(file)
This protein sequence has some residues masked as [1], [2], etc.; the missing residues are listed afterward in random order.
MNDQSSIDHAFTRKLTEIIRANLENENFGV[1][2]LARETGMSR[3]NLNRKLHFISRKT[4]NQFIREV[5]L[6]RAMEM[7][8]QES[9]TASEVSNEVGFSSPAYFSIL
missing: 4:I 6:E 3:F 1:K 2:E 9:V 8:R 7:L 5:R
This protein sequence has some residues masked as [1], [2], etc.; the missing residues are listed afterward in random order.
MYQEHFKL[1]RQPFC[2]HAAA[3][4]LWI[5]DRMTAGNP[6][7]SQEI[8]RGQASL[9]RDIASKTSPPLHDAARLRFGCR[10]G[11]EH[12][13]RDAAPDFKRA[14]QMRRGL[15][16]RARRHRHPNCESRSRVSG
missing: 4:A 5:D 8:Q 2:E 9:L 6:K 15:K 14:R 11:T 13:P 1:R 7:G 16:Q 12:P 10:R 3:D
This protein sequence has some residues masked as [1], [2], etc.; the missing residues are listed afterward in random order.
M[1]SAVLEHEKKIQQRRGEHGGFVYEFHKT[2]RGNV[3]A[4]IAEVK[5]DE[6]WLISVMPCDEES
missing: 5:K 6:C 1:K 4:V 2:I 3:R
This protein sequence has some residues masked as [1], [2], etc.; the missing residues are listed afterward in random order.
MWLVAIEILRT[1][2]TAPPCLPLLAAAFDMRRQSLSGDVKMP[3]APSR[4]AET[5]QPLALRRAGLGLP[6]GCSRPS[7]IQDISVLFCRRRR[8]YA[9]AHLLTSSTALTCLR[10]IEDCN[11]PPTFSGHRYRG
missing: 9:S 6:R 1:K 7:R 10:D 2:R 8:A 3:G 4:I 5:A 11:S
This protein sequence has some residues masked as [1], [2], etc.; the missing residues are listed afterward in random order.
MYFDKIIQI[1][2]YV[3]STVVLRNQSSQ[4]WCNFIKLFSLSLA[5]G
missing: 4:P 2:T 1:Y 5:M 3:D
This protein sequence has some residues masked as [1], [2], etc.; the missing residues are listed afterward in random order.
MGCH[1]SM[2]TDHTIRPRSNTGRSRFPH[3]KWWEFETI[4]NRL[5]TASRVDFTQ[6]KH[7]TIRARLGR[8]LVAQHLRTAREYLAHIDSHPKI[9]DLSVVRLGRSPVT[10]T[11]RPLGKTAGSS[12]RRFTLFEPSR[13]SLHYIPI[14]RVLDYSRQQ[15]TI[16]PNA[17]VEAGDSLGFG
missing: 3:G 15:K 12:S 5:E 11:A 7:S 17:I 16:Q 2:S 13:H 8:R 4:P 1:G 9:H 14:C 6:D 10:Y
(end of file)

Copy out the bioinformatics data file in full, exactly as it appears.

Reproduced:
This protein sequence has some residues masked as [1], [2], etc.; the missing residues are listed afterward in random order.
MNDQSSIDHAFTRKLTEIIRANLENENFGV[1][2]LARETGMSR[3]NLNRKLHFISRKT[4]NQFIREV[5]L[6]RAMEM[7][8]QES[9]TASEVSNEVGFSSPAYFSIL
missing: 4:I 6:E 3:F 1:K 2:E 9:V 8:R 7:L 5:R
This protein sequence has some residues masked as [1], [2], etc.; the missing residues are listed afterward in random order.
MYQEHFKL[1]RQPFC[2]HAAA[3][4]LWI[5]DRMTAGNP[6][7]SQEI[8]RGQASL[9]RDIASKTSPPLHDAARLRFGCR[10]G[11]EH[12][13]RDAAPDFKRA[14]QMRRGL[15][16]RARRHRHPNCESRSRVSG
missing: 4:A 5:D 8:Q 2:E 9:L 6:K 15:K 14:R 11:T 13:P 1:R 7:G 16:Q 12:P 10:R 3:D
This protein sequence has some residues masked as [1], [2], etc.; the missing residues are listed afterward in random order.
M[1]SAVLEHEKKIQQRRGEHGGFVYEFHKT[2]RGNV[3]A[4]IAEVK[5]DE[6]WLISVMPCDEES
missing: 5:K 6:C 1:K 4:V 2:I 3:R
This protein sequence has some residues masked as [1], [2], etc.; the missing residues are listed afterward in random order.
MWLVAIEILRT[1][2]TAPPCLPLLAAAFDMRRQSLSGDVKMP[3]APSR[4]AET[5]QPLALRRAGLGLP[6]GCSRPS[7]IQDISVLFCRRRR[8]YA[9]AHLLTSSTALTCLR[10]IEDCN[11]PPTFSGHRYRG
missing: 9:S 6:R 1:K 7:R 10:D 2:R 8:A 3:G 4:I 5:A 11:S
This protein sequence has some residues masked as [1], [2], etc.; the missing residues are listed afterward in random order.
MYFDKIIQI[1][2]YV[3]STVVLRNQSSQ[4]WCNFIKLFSLSLA[5]G
missing: 4:P 2:T 1:Y 5:M 3:D
This protein sequence has some residues masked as [1], [2], etc.; the missing residues are listed afterward in random order.
MGCH[1]SM[2]TDHTIRPRSNTGRSRFPH[3]KWWEFETI[4]NRL[5]TASRVDFTQ[6]KH[7]TIRARLGR[8]LVAQHLRTAREYLAHIDSHPKI[9]DLSVVRLGRSPVT[10]T[11]RPLGKTAGSS[12]RRFTLFEPSR[13]SLHYIPI[14]RVLDYSRQQ[15]TI[16]PNA[17]VEAGDSLGFG
missing: 3:G 15:K 12:S 5:E 11:A 7:S 17:I 16:Q 2:S 13:H 8:R 4:P 1:G 9:H 14:C 6:D 10:Y